Beyond leadership – BLM interviews world explorer Levison Wood
What does it take to lead a team in some of the world’s most dangerous regions? BLM talks to explorer and former army officer, Levison Wood.
Levison Wood is a writer, explorer, and photographer, whose televised walking expeditions have taken him around the world.
Levison’s Channel 4 documentaries have taken him along the length of the Nile, from the Himalayas to Afghanistan and Bhutan, on an expedition from Mexico to Colombia and, most recently, across the Caucasus from Russia to Iran.
His extensive travel experiences in some of the world’s most remote and dangerous areas have taken Levison to over 90 countries.
In 2006, he was commissioned as an officer into the Parachute Regiment of the British Army and in 2008 served in Afghanistan. He is currently a Major in the British Army Reserve, serving in 77th Brigade.
Wood speaks with Business Leader Magazine about the importance of leadership and how to build a team around you.
What do you believe makes a good leader in business?
Being a good business leader is about having the integrity to lead by example, show courage, make bold decisions and not be afraid to take risks. In terms of my own experiences, coming from a military and business background, I think that it is key to ensure that your employees respect you and have faith in your decisions.
The only way to achieve that is to stick to your guns. By doing that, you instil confidence in your team.
What tips would you give to someone running a large team?
It is key to make everyone involved feel included. I have always had a mantra when in a large team, which is to always ask for everyone’s opinion. I do this even if I know the answer or know what I am going to do. I always ask for an opinion and get everyone talking and involved. You might get an answer that you have not necessarily thought of.
What have your expeditions taught you about leadership?
It is really a continuation of a lot of the lessons that I learned in the army as a leader of a team there. As an officer, I oversaw up to 90 soldiers at a time under very challenging conditions. Being on an expedition is like that in many regards, just with much smaller teams. Both experiences involve going out into potentially dangerous and remote places.
In these places, you are not necessarily going to get assistance from the outside world. You have got to make sure all your team are fully aware of the risks and ensure that everyone is trained to the highest level and knows how to get out of a tough situation.
Have your army skills been transferable into your business ventures?
Definitely. As an officer, your job is ultimately to inspire confidence and lead your soldiers. That might be on an exercise or on an operation in a war zone. You need to be prepared for a lot of different situations.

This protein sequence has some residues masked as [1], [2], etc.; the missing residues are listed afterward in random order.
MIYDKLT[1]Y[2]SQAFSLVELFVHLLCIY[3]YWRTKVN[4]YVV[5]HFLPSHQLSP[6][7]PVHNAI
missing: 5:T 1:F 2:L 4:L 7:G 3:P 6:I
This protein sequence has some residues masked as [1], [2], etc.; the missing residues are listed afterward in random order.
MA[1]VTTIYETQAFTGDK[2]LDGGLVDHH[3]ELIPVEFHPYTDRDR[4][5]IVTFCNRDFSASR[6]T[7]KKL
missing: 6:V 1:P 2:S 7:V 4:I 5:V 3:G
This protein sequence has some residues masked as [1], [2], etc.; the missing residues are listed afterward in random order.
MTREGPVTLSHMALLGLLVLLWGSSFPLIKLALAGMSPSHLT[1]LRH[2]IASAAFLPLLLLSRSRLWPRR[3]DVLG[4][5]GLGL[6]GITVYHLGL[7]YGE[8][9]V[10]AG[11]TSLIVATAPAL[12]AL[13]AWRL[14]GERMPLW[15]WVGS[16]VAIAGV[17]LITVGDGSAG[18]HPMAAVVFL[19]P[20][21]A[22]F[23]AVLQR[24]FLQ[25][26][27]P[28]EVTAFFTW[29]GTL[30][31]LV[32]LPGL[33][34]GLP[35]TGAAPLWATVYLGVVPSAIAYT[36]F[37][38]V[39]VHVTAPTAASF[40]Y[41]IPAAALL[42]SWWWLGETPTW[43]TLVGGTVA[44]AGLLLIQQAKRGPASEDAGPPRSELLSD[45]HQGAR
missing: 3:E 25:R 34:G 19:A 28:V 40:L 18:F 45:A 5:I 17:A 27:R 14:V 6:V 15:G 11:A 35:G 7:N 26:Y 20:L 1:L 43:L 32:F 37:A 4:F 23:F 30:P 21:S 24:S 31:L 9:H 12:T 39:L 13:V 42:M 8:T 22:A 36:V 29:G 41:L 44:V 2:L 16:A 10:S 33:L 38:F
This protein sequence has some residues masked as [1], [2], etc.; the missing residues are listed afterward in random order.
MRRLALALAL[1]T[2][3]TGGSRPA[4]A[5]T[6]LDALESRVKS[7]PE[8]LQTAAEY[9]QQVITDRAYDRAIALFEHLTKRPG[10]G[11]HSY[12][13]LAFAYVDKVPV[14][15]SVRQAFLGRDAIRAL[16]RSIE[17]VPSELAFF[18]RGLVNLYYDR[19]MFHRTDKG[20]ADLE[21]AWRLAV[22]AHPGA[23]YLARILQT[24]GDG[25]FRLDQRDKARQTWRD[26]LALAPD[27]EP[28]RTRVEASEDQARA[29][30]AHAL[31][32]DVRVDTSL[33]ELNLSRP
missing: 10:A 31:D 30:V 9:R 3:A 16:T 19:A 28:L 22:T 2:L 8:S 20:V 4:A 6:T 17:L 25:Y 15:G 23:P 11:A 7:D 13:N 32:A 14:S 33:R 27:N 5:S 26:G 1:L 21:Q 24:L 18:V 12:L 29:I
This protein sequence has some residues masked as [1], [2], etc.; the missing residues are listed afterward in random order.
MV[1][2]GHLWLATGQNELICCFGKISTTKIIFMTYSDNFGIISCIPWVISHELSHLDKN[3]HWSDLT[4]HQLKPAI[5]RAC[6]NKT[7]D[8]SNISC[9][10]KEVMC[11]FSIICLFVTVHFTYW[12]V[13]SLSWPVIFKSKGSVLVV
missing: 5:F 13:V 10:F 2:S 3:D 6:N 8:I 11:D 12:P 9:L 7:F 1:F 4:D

What the army does is give you the confidence to take the principles of leadership and to apply them in any situation. It comes down to maintaining a cool, calm, and collected state of mind and not cracking under pressure.
Can leadership be taught or is it something you are born with?
It can be taught. Some people are born with some of the traits of leadership. The best leaders are the ones that have learnt their lessons through training and experience and have then applied those lessons in real life situations.
How do you see leadership changing in the business world and are there any leaders you admire?
There is no set formula for leadership. Different leaders have different traits. If you look at the world of business, you find a wide range of characters. For example, Richard Branson is an incredibly fun and charismatic leader who has managed to inspire teams just by the sheer force of his personality. There is a lot to be said about that.
For me, leadership is about building the very best team. One of the best quotes I have heard from a business is, “you can only achieve great things if you surround yourself with great people”.
The best leaders are ones that are not too arrogant to accept the advice of the people that work for them and are confident enough to surround themselves with intelligent and hardworking people.
The best companies within their industries are the ones that get the best teams. Look at Steve Jobs – he surrounded himself with incredibly talented people and enjoyed huge success.
What is the best way to build a team that believes in what you’re doing?
It is important to find out what your requirements are and to know what jobs need to be done. Then you need to go out and find the best person for that job. He or she might work for a rival company and you may need to go headhunting.
They could be someone who you haven’t thought about and currently works in a different role, but has the skills for this new job. It is all about actively going out and getting that person.
If I need a good cameraman, security risk manager, photographer, or the best local linguist for my expeditions, then I will go out and find them. Don’t settle for second best. If someone says that they are unavailable, then make them available.
Levison Wood’s new book Eastern Horizons: Hitchhiking The Silk Road is now on sale. Published by Hodder & Stoughton, £20.